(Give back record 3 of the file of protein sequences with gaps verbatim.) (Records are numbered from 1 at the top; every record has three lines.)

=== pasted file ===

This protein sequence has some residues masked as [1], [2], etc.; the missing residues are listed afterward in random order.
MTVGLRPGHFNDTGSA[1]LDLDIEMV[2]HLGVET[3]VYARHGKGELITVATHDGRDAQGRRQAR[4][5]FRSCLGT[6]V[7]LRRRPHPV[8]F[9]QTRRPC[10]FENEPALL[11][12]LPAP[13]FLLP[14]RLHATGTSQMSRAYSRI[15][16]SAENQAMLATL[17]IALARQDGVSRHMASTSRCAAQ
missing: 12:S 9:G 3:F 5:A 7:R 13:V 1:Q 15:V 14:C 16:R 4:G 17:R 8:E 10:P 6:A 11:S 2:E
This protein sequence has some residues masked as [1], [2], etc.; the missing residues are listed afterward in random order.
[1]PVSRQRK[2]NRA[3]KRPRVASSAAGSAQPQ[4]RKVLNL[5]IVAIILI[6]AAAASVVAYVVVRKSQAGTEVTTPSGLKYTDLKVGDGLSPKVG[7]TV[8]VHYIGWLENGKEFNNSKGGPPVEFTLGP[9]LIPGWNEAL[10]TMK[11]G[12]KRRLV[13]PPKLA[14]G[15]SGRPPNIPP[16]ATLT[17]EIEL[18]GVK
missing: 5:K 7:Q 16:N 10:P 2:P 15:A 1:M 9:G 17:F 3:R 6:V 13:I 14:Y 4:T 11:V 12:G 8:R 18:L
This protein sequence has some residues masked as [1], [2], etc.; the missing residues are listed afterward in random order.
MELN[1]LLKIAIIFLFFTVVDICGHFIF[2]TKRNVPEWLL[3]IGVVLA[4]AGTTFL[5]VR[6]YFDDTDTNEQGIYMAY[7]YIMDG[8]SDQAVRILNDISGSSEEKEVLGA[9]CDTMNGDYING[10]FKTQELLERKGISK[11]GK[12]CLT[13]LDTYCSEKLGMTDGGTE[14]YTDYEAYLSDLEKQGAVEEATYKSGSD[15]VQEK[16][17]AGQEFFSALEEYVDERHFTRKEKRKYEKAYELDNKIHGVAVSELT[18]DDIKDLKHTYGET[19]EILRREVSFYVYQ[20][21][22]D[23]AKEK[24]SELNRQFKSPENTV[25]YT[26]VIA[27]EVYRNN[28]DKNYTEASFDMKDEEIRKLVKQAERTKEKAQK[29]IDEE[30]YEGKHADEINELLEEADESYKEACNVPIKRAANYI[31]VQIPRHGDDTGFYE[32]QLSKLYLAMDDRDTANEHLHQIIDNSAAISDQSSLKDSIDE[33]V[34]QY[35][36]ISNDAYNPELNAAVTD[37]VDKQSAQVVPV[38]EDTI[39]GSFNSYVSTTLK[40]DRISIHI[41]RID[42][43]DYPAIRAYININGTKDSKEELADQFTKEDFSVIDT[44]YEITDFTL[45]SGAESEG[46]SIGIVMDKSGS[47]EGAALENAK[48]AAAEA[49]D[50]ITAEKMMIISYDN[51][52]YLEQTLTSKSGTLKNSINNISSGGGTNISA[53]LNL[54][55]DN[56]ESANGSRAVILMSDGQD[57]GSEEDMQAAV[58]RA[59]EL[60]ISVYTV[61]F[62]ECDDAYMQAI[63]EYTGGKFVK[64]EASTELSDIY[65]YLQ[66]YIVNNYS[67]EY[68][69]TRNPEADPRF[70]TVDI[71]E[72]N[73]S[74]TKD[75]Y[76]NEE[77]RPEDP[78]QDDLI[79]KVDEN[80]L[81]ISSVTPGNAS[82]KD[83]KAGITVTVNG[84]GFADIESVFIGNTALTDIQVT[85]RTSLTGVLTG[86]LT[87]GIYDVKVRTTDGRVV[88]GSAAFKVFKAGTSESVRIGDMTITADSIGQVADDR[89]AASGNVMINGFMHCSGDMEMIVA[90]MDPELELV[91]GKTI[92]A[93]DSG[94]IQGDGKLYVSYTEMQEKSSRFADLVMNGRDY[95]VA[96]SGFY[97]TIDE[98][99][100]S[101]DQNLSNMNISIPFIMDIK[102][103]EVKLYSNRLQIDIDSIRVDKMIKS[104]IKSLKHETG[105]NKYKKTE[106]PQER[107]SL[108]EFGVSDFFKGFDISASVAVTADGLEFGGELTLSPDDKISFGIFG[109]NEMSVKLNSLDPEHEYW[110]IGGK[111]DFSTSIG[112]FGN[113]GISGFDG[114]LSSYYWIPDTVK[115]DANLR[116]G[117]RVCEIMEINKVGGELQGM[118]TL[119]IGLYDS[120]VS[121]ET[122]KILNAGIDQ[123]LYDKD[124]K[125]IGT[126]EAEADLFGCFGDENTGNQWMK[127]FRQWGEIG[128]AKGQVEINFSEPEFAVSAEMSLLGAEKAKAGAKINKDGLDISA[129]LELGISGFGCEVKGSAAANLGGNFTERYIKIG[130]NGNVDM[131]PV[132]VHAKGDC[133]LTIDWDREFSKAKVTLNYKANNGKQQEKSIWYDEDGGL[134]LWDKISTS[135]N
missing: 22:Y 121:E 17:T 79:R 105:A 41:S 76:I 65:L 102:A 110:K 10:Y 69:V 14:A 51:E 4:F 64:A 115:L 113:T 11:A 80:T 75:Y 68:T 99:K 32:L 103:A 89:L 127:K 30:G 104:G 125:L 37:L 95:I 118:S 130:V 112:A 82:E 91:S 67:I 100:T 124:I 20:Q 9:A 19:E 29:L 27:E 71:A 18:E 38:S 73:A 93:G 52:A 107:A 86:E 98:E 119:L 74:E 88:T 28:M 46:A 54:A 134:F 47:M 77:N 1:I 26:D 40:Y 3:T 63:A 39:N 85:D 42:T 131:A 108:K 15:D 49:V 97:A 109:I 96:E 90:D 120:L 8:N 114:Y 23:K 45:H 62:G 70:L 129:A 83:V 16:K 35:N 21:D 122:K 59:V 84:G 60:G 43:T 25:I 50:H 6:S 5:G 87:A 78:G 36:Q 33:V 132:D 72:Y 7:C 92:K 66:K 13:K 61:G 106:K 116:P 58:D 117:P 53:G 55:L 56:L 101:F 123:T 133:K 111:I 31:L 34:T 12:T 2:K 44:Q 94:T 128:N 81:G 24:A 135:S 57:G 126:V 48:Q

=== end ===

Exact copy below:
This protein sequence has some residues masked as [1], [2], etc.; the missing residues are listed afterward in random order.
MELN[1]LLKIAIIFLFFTVVDICGHFIF[2]TKRNVPEWLL[3]IGVVLA[4]AGTTFL[5]VR[6]YFDDTDTNEQGIYMAY[7]YIMDG[8]SDQAVRILNDISGSSEEKEVLGA[9]CDTMNGDYING[10]FKTQELLERKGISK[11]GK[12]CLT[13]LDTYCSEKLGMTDGGTE[14]YTDYEAYLSDLEKQGAVEEATYKSGSD[15]VQEK[16][17]AGQEFFSALEEYVDERHFTRKEKRKYEKAYELDNKIHGVAVSELT[18]DDIKDLKHTYGET[19]EILRREVSFYVYQ[20][21][22]D[23]AKEK[24]SELNRQFKSPENTV[25]YT[26]VIA[27]EVYRNN[28]DKNYTEASFDMKDEEIRKLVKQAERTKEKAQK[29]IDEE[30]YEGKHADEINELLEEADESYKEACNVPIKRAANYI[31]VQIPRHGDDTGFYE[32]QLSKLYLAMDDRDTANEHLHQIIDNSAAISDQSSLKDSIDE[33]V[34]QY[35][36]ISNDAYNPELNAAVTD[37]VDKQSAQVVPV[38]EDTI[39]GSFNSYVSTTLK[40]DRISIHI[41]RID[42][43]DYPAIRAYININGTKDSKEELADQFTKEDFSVIDT[44]YEITDFTL[45]SGAESEG[46]SIGIVMDKSGS[47]EGAALENAK[48]AAAEA[49]D[50]ITAEKMMIISYDN[51][52]YLEQTLTSKSGTLKNSINNISSGGGTNISA[53]LNL[54][55]DN[56]ESANGSRAVILMSDGQD[57]GSEEDMQAAV[58]RA[59]EL[60]ISVYTV[61]F[62]ECDDAYMQAI[63]EYTGGKFVK[64]EASTELSDIY[65]YLQ[66]YIVNNYS[67]EY[68][69]TRNPEADPRF[70]TVDI[71]E[72]N[73]S[74]TKD[75]Y[76]NEE[77]RPEDP[78]QDDLI[79]KVDEN[80]L[81]ISSVTPGNAS[82]KD[83]KAGITVTVNG[84]GFADIESVFIGNTALTDIQVT[85]RTSLTGVLTG[86]LT[87]GIYDVKVRTTDGRVV[88]GSAAFKVFKAGTSESVRIGDMTITADSIGQVADDR[89]AASGNVMINGFMHCSGDMEMIVA[90]MDPELELV[91]GKTI[92]A[93]DSG[94]IQGDGKLYVSYTEMQEKSSRFADLVMNGRDY[95]VA[96]SGFY[97]TIDE[98][99][100]S[101]DQNLSNMNISIPFIMDIK[102][103]EVKLYSNRLQIDIDSIRVDKMIKS[104]IKSLKHETG[105]NKYKKTE[106]PQER[107]SL[108]EFGVSDFFKGFDISASVAVTADGLEFGGELTLSPDDKISFGIFG[109]NEMSVKLNSLDPEHEYW[110]IGGK[111]DFSTSIG[112]FGN[113]GISGFDG[114]LSSYYWIPDTVK[115]DANLR[116]G[117]RVCEIMEINKVGGELQGM[118]TL[119]IGLYDS[120]VS[121]ET[122]KILNAGIDQ[123]LYDKD[124]K[125]IGT[126]EAEADLFGCFGDENTGNQWMK[127]FRQWGEIG[128]AKGQVEINFSEPEFAVSAEMSLLGAEKAKAGAKINKDGLDISA[129]LELGISGFGCEVKGSAAANLGGNFTERYIKIG[130]NGNVDM[131]PV[132]VHAKGDC[133]LTIDWDREFSKAKVTLNYKANNGKQQEKSIWYDEDGGL[134]LWDKISTS[135]N
missing: 22:Y 121:E 17:T 79:R 105:A 41:S 76:I 65:L 102:A 110:K 10:Y 69:V 14:A 51:E 4:F 64:A 115:L 113:T 11:A 80:T 75:Y 68:T 99:K 32:L 103:A 89:L 127:K 30:G 104:G 125:L 37:L 95:I 118:S 130:V 112:A 82:E 91:S 67:I 100:T 124:I 20:Q 9:A 19:E 29:L 27:E 71:A 18:E 38:S 73:A 93:G 52:A 107:A 86:E 98:E 119:L 74:E 88:T 28:M 46:A 54:A 134:F 47:M 77:N 1:I 26:D 40:Y 3:T 63:A 39:N 85:D 42:T 131:A 108:K 15:D 49:V 97:A 109:I 96:E 90:D 120:L 8:N 114:Y 23:K 45:H 62:G 70:L 129:A 83:V 16:K 35:N 21:D 122:K 59:V 84:G 60:G 43:T 25:I 50:H 6:S 5:G 87:A 78:G 36:Q 33:V 132:D 72:Y 7:C 92:K 66:K 13:K 61:G 106:K 116:P 58:D 117:P 53:G 55:L 56:L 101:F 123:T 133:K 111:I 31:L 34:T 12:T 2:K 44:Q 94:T 128:N 81:G 24:A 135:S 57:G 126:V 48:Q